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by Staff Writer / Florida Panthers
New Panthers defenseman Keith Ballard upends Minnesota Wild left winger Aaron Voros in the first period of an NHL hockey game Thursday, Dec. 27, 2007, in Glendale, Ariz. (AP Photo/Paul Connors)
By Dave Joseph for floridapanthers.com

 
OTTAWA – Don Lucia didn’t hesitate.
 
When asked Saturday morning to describe newly-acquired Panther defenseman Keith Ballard, the University of Minnesota’s head coach replied; “World class kid…fearless…outstanding player.”
 
Ballard, who helped the Golden Gophers to consecutive national championships in 2002-03, was acquired Friday evening by the Panthers along with another Coyotes defenseman in Nick Boynton.
 
While Ballard hasn’t played a lot against Eastern Conference teams, his reputation as a tough defenseman who also can rush the puck is well known throughout the NHL.
 
Darren Pang, analyst for the Coyotes and Versus, called Ballard “incredibly passionate.” Coyotes’ head coach Wayne Gretzky called Ballard a “hell of a competitor.” And Lucia believes no one works harder than Ballard, a fan favorite in both Minnesota and Phoenix because of his rugged play and fierce hip checks.
 
“He’s in the weight room right now here in the Twin Cities with our strength coach,” Lucia said. “He’s a very devoted athlete and a great kid.”
 
Ballard, a native of Baudette, Mn., a small town of less than 1,000 people, was recruited by Lucia out of high school. Ballard became a fan favorite at Minnesota late in his freshman season in the first round of the playoffs when he scored an overtime goal to secure a sweep of North Dakota. He later scored the first goal in the NCAA Championship game against Maine. It would be the first of consecutive championships Ballard would win at Minnesota.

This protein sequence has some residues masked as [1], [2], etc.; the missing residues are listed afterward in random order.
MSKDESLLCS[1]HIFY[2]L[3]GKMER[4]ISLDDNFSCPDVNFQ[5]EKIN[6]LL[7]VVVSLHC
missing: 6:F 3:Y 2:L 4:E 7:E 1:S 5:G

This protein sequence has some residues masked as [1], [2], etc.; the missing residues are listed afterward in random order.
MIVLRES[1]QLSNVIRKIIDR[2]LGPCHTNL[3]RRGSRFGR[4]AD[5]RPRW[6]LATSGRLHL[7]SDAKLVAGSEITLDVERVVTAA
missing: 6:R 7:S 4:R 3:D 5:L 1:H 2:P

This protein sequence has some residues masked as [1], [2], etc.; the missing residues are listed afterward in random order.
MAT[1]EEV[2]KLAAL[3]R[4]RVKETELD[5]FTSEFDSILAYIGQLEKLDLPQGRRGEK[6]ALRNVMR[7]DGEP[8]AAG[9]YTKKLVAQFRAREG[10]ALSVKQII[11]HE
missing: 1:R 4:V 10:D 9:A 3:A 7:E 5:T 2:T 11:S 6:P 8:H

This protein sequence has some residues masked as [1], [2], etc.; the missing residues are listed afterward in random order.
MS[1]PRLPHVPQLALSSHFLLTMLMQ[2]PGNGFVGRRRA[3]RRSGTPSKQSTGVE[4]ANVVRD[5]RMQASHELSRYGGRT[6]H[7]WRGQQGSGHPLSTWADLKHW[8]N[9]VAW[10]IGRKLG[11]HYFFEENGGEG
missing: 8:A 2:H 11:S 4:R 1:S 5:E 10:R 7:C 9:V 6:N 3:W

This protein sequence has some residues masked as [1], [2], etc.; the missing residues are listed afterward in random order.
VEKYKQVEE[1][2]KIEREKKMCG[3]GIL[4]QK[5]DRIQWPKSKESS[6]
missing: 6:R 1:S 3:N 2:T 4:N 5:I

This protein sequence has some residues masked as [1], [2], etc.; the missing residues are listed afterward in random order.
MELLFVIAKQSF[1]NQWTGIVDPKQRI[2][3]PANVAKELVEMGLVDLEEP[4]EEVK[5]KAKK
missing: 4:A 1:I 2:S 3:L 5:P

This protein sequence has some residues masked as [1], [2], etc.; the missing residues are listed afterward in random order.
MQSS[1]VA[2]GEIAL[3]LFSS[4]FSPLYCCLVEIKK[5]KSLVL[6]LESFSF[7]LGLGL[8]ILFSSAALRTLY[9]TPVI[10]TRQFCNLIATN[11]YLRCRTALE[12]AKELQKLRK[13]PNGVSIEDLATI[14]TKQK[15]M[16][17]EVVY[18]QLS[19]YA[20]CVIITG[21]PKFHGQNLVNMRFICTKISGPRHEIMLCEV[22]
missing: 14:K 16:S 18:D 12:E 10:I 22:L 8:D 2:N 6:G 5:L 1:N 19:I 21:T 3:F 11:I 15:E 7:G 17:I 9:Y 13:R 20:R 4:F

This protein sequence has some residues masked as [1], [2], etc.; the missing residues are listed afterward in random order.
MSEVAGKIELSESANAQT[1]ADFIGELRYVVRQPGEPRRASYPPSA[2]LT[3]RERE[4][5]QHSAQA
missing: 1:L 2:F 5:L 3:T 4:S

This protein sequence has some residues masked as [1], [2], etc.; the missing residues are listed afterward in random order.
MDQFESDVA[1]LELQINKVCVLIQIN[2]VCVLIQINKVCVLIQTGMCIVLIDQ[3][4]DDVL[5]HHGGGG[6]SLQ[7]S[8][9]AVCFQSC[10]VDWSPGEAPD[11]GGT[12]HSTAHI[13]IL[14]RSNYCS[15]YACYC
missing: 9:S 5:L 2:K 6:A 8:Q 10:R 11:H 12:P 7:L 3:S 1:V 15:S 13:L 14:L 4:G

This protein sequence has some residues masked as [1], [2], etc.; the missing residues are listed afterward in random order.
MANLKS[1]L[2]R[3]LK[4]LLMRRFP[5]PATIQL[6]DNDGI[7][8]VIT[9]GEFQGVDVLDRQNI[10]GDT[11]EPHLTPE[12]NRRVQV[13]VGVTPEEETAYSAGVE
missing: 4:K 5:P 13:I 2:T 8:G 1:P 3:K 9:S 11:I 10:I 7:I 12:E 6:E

VIDEOS
 
>Ballard Highlight Reel
>Hip Check On Rod Pelley
>Analysis Of Ballard Hit
>Hit On Radulov
>Ballard Game Highlight
>Hit On Lehtinen
 
Ballard said Saturday afternoon that playing at Minnesota instilled in him a winning attitude.
 
“Being part of a program like Minnesota, winning becomes part of your mindset,” he said. “You expect a lot of yourself. You expect a lot of yourself every night you play. That’s just part of my persona.”
 
Although Ballard has not put up the kind of offensive numbers in Phoenix as he did in Minnesota – he had 33 goals in his three years with the Gophers – Lucia believes Ballard is capable of being the puck-moving defenseman the Panthers were seeking.
 
“He was an impact, offensive player for us as a freshman,” Lucia said. “He was a big reason why we won two national championships. He was never afraid to move the puck up ice, and we gave him the green light a lot. He was very good on the power play, and he shoots the puck well.
 
“For us, Keith was more of an offensive defenseman.”
 
Ballard said Saturday his role changed when he arrived in Phoenix, but it may have helped him in the long run.
 
“When I got to Phoenix they had Jovo (Ed Jovanovski), and he was playing on the power play,” Ballard said. “But that was fine. I took on a more defensive role and, for me, that was good. I think it helped in my development, playing more on the defensive side, and I didn’t mind that.”
 
After a year with the Utah Grizzlies in the American Hockey League, Ballard began his NHL career in Phoenix in 2005-06. In the past three years, Ballard has proven durable. He’s played 82 games twice during his three years and has missed only 13 games.
 
Ballard says he doesn’t know much about the Panthers because he hasn’t played against them. But he was a teammates of David Booth at the World Championships in the spring and knows about the Panthers promising roster of talent.
 
“It’s going to be exciting to be there,” Ballard said. “I haven’t really had a chance to see Florida much but I know about (Stephen) Weiss and (Nathan) Horton and (Jay) Bouwmeester.”
 
As for those hip checks that Ballard is known to hand out, Ballard says; “You know, I used it a little here and there and I started getting more comfortable with it.”
 
“The only thing is someone is probably going to be coming after me, but that’s OK.
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